Tuesday, November 11, 2008

Questions and Answers and a Couple of Tips and Tidbits

It’s time for another blog of questions and answers and a couple of tips and tidbits. You have sent the questions and I will provide some answers and those tips and tidbits.

Q. LS from Raleigh, NC says, "In trying to be prepared, how do I store adequate sizes of clothing for a growing family?

A. When considering clothing to be kept in an emergency kit; or to be set aside in case of a disaster, it is important to realize that warmth and protection are more important than style. (Yeah Mom, that's what she says.") If children and other family members are made aware of this principle beforehand, there is less likelihood of future problems, called contention in the middle of a crisis. Choose the kind of clothing where one size fits all. Sweats are a terrific item in an emergency wardrobe, as are drawstring pants and large T-shirts. Buy clothing a size or two bigger than each child’s current size. If it’s a tad too big or a tad too small, it’s still wearable in an emergency. (Yes it is! Even if it doesn't have a designer label! Have you ever heard of a Designer Disaster that you needed to have labels on your clothes as you ran for cover? I just thought I'd ask.)

For our personal “emergency wardrobe” I went to a discount warehouse-type store that sold seconds and irregulars. (For sure, no fancy label there!) I bought each of us two pair of sweat suits and matching extra large T-shirts. This way they would be suitable in a variety of kinds of weather. I keep them in a plastic tub that is labeled in the shed with our emergency equipment.

Q. As a Mom, I spend a lot of time in the car carpooling kids from one place to another. How would I cope if there were an emergency while in the car? I don’t mean an accident, I mean something like an awful storm or landslide or some such thing. Mary J., San Jose, CA

A. One solution is to keep one or two large plastic tubs with a snug fitting lids in the back of the car/van. Fill the tubs with some basic items. Water is the most critical item to have in your car. Individual water bottles work best for cars. For kids, try to have nutritional treats, tissues and scratch paper and crayons. Don’t forget a roll or two of toilet paper and a few baggies! The main objective is to occupy their minds and hands to keep them calm. A battery-powered radio would allow you to keep up on the progress of the situation without draining the car battery. A cell phone and cell phone charger is a wonderful blessing in such a situation. However, you must control yourself to limit phone calls for the emergency situation and not “just conversations”. This will help insure that what battery power you have can last as long as possible. Another important item to have is blankets. It could prove to be a good thing to have several of the inexpensive fleece throws. The number would depend on the number of children you usually have in your carpool as well as the size of your tubs. Blankets are important as first aid items as well as providing security and warmth.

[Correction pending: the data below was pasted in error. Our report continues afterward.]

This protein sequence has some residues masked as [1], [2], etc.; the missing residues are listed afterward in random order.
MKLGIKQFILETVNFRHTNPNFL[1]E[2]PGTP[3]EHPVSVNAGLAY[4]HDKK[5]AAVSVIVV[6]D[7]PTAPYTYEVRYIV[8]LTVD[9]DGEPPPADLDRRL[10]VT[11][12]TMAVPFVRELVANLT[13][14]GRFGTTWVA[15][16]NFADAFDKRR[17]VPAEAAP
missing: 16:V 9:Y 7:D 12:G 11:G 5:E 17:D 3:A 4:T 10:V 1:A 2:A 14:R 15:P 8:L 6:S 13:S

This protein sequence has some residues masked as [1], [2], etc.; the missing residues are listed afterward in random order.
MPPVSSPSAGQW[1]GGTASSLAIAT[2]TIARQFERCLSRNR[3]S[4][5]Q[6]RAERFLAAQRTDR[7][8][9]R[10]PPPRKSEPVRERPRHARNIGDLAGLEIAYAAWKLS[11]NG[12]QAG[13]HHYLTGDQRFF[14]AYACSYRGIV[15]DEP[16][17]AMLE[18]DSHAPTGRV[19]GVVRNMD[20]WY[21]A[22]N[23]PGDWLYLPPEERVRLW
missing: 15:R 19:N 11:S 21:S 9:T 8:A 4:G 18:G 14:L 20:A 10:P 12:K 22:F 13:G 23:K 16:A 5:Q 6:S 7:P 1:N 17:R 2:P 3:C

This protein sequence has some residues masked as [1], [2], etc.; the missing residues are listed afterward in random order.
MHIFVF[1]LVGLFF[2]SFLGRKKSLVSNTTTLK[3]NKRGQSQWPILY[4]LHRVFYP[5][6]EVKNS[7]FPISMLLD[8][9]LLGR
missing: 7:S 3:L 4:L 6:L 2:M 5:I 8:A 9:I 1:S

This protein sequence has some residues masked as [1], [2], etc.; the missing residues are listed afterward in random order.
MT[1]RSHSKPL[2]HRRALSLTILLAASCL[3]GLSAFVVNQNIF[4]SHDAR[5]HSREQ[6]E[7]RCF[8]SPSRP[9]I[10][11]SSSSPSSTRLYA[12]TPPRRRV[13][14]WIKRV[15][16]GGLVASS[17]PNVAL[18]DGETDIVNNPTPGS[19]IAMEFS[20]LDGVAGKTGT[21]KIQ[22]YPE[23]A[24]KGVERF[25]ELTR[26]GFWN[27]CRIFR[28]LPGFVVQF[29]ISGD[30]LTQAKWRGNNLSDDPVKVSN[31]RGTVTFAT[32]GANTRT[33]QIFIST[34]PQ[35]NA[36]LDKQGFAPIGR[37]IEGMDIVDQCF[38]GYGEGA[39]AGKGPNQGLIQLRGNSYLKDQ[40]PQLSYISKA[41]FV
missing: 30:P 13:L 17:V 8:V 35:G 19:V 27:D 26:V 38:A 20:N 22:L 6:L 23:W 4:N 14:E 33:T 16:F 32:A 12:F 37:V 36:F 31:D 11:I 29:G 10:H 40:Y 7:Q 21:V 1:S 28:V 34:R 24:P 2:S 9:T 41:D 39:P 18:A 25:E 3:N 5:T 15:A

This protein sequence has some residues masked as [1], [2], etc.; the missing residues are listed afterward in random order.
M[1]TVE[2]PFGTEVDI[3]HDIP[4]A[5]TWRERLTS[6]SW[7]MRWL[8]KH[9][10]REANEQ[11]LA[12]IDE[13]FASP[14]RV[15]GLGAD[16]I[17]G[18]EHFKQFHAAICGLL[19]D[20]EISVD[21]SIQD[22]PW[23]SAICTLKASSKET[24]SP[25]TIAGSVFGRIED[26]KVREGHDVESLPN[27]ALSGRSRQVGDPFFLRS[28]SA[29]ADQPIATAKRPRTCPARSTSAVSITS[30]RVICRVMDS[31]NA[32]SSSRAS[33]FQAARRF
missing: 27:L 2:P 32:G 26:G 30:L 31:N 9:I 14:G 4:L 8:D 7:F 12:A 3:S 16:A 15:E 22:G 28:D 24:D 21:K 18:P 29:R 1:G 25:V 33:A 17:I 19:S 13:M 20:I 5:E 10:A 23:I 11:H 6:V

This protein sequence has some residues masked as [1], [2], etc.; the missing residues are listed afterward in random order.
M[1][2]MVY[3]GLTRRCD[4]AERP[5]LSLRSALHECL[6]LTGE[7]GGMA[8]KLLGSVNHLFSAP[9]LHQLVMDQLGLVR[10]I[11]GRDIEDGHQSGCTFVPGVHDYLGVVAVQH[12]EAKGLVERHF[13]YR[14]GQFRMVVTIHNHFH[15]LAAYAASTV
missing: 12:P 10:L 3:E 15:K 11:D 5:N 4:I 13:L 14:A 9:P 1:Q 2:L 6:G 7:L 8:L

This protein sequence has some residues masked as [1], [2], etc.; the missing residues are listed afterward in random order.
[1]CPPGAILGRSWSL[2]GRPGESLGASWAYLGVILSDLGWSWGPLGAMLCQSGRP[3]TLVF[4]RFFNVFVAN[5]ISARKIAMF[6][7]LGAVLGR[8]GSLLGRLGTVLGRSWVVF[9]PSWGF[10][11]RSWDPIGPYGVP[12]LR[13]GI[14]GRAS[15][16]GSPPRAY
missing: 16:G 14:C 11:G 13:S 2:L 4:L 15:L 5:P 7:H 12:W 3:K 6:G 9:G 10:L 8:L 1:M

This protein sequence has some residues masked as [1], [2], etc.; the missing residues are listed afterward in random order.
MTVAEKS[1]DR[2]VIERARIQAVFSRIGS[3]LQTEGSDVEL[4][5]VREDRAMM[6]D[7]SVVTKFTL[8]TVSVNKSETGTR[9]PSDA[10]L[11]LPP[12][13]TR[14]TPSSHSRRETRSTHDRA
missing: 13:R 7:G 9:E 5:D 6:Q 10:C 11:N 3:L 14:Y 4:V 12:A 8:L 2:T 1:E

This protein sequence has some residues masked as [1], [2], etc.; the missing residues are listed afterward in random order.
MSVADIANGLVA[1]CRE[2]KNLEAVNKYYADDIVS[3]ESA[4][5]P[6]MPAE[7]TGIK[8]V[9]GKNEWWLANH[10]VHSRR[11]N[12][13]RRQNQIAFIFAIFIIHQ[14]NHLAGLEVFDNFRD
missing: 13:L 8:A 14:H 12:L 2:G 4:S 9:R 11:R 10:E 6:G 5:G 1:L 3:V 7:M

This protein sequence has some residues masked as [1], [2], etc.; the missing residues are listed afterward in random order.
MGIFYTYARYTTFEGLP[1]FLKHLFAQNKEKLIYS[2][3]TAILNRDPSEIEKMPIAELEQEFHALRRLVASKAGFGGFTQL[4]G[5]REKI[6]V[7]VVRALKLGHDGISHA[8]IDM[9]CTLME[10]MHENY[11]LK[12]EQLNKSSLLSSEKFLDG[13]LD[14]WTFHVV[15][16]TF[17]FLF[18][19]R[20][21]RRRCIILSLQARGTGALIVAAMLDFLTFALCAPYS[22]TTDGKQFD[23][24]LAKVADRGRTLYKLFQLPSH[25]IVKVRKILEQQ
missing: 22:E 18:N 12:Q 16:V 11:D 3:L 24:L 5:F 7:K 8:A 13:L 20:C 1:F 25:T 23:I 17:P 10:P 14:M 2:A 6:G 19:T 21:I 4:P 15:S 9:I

The food in car kits does not store well because of the intense temperature changes that occur in a car. Make sure that you mark your calendar to change the foodstuffs about every six months. Note: The food in your car kit does not classify as a casual “snack”. It is in the car to meet a specific need in an emergency.

Other items to consider might be:
Several cyalume sticks. One per child if possible. (Not a reusable item.)
Hard candies – sucking on them could help relieve stress.
(Be aware of diabetics)
Moist towlettes
A storybook to read to younger children.
Word puzzle books and pencils for older children.

A Couple of Tips and Tidbits:

During lag-time after an earthquake or severe storm, a small tent might prove to be one of the most desired types of shelter to be found. One firefighter reported that in the aftermath of a
Los Angeles quake that many people were so frightened that they could not remain inside shelters – or even homes that were safe. As the ground continued it’s relentless shaking, they persisted in remaining outside and unsheltered. A small tent could have made a world of difference.

In one of my last blogs it was mentioned that the time had come to change our clocks and check our equipment. Here is one more reminder.

If you have put together evacuation kits and have seasonal clothing in them, now is the time to replace the clothing to fit the coming storm and weather patterns for your area. (You just might want to know if it fits you - who cares about the ocming storm !)

Once you open those kits it is also a good time to see if you have well fed families of weevil enjoying the food that you have provided for them. If so, you may need to convince them to move and replace your food while you have the chance.

Can you believe it? I wrote an entire blog without mentioning how important chocolate is. :-)

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